For a couple of months this spring, the senator was out with shingles, missing dozens of votes and closely divided committee meetings. Other lawmakers can pressure her to resign, but they cannot force her to do so, and a number of those lawmakers are no spring chickens themselves.
In a way, the situation at the Supreme Court is worse, because appointments are for life and voters have no say in the matter. Theoretically, a justice can be impeached and removed for misconduct, but he or she would have to do something a lot more egregious than growing old for that to be even remotely possible.
Then there’s the executive branch. Irrespective of politics, we can’t talk about age in the workplace without acknowledging the elephant in the room. We currently have an 80-year-old individual entrusted with the most powerful and demanding job on earth. If that seems a little precarious, hold on, it could get more so. At the moment, it appears that the presidential election of 2024 could represent a choice between a 78-year-old and an 82-year-old, both of whom have sometimes struggled to put together a coherent sentence. If we’re okay with that, we can’t very well argue that someone like, say, a high school principal, is past his expiration date at 65. What about an airline pilot? A brain surgeon?
I’ll grant you that those are particularly demanding professions, but lives can also depend on teachers, nurses, police officers, bus drivers, firefighters, ministers, judges, construction workers, farmers and on and on. How old is too old for any of them, and who gets to determine it?
Some fields do have age requirements, but for most it’s a matter of “knowing when to quit.” That’s a heavily laden phrase to me, calling to mind images of some of my favorite athletes who simply stayed too long at the dance. It’s sad to remember Willie Mays stumbling in the outfield, or Muhammed Ali absorbing punches he would have deftly dodged in his youth.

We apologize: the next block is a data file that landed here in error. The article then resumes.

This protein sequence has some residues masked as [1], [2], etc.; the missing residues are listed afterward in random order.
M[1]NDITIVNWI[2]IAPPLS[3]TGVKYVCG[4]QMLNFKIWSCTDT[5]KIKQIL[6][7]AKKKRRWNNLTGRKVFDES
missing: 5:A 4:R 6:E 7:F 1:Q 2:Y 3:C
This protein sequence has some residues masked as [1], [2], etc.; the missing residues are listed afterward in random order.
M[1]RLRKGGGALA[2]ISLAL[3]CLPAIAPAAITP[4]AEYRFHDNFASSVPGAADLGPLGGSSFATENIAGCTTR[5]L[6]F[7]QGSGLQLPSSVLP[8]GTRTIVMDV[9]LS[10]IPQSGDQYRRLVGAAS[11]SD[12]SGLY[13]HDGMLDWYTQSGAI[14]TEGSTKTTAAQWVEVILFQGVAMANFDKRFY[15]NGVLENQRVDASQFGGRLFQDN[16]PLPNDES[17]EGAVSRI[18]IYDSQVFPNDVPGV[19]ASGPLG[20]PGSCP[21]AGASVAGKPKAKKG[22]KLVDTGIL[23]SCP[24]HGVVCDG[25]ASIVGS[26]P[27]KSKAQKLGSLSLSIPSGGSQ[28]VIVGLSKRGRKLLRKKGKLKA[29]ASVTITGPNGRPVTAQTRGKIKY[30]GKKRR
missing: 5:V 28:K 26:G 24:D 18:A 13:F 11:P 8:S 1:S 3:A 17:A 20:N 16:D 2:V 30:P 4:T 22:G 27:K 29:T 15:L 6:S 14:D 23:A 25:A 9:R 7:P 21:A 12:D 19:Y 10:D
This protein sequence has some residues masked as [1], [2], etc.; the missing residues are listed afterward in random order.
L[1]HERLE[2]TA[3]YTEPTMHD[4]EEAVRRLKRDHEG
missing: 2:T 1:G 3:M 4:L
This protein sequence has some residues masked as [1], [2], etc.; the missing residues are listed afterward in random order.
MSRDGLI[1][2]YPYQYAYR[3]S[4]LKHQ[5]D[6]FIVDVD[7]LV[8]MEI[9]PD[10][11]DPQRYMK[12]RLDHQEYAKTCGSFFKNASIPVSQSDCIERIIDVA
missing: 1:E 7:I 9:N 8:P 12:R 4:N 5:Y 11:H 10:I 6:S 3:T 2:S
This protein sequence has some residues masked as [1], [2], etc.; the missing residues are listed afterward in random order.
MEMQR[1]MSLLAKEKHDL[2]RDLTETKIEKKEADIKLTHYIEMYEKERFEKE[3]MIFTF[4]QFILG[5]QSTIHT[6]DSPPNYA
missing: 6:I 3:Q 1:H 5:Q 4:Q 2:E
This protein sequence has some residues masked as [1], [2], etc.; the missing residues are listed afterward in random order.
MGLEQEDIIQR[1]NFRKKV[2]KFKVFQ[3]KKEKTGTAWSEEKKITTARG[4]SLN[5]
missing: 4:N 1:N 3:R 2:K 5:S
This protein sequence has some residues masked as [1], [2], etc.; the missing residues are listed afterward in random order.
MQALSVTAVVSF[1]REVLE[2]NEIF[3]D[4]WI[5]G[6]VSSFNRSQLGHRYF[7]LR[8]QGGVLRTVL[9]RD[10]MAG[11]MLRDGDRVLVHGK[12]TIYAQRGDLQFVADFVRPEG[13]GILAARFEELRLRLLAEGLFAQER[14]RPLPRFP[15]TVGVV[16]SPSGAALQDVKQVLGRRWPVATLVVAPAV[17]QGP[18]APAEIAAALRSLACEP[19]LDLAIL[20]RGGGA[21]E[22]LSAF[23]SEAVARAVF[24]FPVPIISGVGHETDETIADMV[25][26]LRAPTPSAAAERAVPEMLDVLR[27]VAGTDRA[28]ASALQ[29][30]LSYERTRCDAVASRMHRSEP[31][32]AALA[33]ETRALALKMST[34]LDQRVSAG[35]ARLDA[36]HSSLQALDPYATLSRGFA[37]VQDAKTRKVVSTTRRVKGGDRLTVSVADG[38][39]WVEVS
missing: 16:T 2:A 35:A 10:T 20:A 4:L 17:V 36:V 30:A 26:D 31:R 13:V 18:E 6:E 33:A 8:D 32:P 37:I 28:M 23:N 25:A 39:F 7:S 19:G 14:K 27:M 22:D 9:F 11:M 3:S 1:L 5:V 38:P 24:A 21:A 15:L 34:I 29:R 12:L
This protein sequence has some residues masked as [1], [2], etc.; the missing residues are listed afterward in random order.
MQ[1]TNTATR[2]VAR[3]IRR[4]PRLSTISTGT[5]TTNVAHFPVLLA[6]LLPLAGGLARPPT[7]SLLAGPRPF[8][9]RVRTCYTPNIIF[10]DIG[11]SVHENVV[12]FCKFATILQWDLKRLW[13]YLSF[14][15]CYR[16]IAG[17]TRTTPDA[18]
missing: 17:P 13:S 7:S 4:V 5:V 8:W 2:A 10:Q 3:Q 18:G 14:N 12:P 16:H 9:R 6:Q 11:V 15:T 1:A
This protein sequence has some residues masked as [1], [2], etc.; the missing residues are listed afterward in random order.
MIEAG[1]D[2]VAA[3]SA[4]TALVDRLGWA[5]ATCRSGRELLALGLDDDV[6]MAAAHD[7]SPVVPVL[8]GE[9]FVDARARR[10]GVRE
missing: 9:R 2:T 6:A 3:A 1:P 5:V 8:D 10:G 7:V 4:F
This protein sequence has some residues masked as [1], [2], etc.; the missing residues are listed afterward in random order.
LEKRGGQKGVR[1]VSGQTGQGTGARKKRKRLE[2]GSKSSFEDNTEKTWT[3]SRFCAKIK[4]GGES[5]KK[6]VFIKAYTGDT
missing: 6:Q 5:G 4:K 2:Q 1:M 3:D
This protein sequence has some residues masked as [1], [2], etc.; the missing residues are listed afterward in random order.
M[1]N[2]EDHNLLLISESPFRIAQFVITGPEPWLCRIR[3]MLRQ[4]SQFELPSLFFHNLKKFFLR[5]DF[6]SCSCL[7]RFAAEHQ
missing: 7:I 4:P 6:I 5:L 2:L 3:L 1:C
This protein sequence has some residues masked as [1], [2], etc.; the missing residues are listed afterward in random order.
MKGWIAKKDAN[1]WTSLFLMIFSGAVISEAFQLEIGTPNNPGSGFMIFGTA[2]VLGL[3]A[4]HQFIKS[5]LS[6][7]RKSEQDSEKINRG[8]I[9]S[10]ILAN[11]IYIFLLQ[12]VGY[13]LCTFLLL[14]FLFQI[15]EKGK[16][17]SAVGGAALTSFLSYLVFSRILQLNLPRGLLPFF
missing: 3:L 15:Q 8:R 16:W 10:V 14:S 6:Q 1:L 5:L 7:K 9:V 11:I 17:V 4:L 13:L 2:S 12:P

Being a Buffalo Bills fan, I was never too fond of Tom Brady, but nevertheless I was relieved for his sake when he finally gave it up for good. It’s not healthy for anybody to get body-slammed by a 300-pound lineman, but for someone his age it seemed almost suicidal.
By now you must be convinced that I am some sort of raving ageist who wants to herd the elderly onto a lifeboat and give it a good shove. I can assure you that is not true.
As I wrote this column I turned 70 years old, so I am officially one of those old coots who is taking up space, blocking others from advancement and clinging to 20th century technology. I am also a major stockholder, so it is virtually impossible to get rid of me.
In light of all that, I decided to retire from the day-to-day business of the company I co-founded with the late Tom Williams 40 years ago. I am proud of the business we created, and confident that I am leaving it in capable hands.
I will still keep an office here for the foreseeable future, and hope to do some occasional work for the company. Among the tasks I would like to retain is the writing of this column, which I have contributed on a continuous basis since 1984.
Unless, that is, you think I’m too old.
You can e-mail Kevin at firstname.lastname@example.org.